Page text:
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After sitting idle about six years, the Warlong Glove building on the former Broyhill Furniture site in Conover will once again open to the public.
"We are ahead of schedule," said Conover City Manager Donald Duncan Jr.
Conover purchased the 27-acre Broyhill Furniture property in downtown Conover in 2005, after the company closed the facility's doors in 2004. Duncan, who originally thought the Conover Station project will take 10 years to complete, is now planning a ribbon-cutting ceremony for the summer.
"Our vision for Conover Station is to redevelop a former abandoned factory site into a mixed-use, sustainable development," said Conover Mayor Lee Moritz Jr. "Our vision included a combination of retail, light manufacturing, technology services and downtown habitation. Our bonus is a much expanded library space, a community gathering facility and a future rail designation when service is restored."
Conover Station will consist of the Warlong building, which residents and passers-by on N.C. 16 can see from the road. This three-story building will house the Conover Library, a community room, Greenway Transit Authority administrative offices, a cafe and an outdoor patio with tables for visitors. In addition, Duncan said the N.C. Department of Transportation purchased a portion of the second floor, where Conover hopes to start a train depot. Until a depot opens, Duncan said the space can be used by the public for meetings.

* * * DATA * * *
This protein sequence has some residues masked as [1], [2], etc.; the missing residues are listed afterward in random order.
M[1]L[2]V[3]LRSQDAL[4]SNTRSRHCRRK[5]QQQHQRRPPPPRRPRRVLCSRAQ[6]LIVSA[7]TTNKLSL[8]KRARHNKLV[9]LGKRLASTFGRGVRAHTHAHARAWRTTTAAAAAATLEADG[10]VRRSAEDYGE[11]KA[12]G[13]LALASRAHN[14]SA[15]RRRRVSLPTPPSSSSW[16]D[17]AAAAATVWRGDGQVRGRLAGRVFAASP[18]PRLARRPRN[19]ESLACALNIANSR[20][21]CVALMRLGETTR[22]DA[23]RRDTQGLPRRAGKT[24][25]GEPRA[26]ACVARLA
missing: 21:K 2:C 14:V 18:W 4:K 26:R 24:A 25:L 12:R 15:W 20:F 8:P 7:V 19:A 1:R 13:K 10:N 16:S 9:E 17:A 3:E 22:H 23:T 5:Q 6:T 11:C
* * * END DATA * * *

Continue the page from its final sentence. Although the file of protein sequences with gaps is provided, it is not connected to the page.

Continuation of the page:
The cost for the first phase of the Warlong building is estimated at $2.1 million, and the project's second phase is about $1.1 million. The second phase includes a rail platform, pedestrian bridge and ramp. The future phase will also have a "kiss and run" section for rail passengers to be dropped off and cross on a pedestrian bridge to take them into the second-floor of the Warlong building.
Construction has been extensive on the building, Duncan said the building never had a heating and air conditioning unit installed and the windows and walls were painted. All the windows were replaced in the building, and brick work that was once painted over now displays a natural look.
"The building will be cool and trendy looking," Duncan said. "The building will have a heavy, industrial look. It fits the character of Conover. The building itself tells the history of what happened here."
Conover City Council decided to make the Warlong building LEED certified or Leadership in Energy and Environmental Design. Duncan said plans are to have a silver rating on the building, but that will be determined by the amount of credits earned from making the building "green."
"(LEED certification) is hard to get on an old building," Duncan said.
One way construction crews are working to make the building LEED certified is creating an inverted roof to collect rain water. Duncan said the rain water will then be used to flush toilets in the building, as well as irrigate outdoor plants.
The first-floor, which consists of a community room and mechanical area, will have exposed metal beams and "shop-front windows," Duncan said. The building will have an elevator, as well as stairs for visitors.
The second-floor will serve as the main entrance, where the Greenway T.A. offices will be located. However, the building will have a total of three public entrances and three exit-only doors.
The third-floor will house the library, the NCDOT area and the outdoor patio will allow visitors to sit and see Conover's downtown area from any angle, while enjoying a cup of coffee from the cafe and a book from the library, Duncan said.
Conover City Council has a couple of interested merchants who want to establish the coffee shop or cafe inside Conover Station. Duncan said no decision has been made on who will open the business. City Council is expected to discuss tenants during a retreat Monday at 5 p.m. in the training room at the Conover Police Department.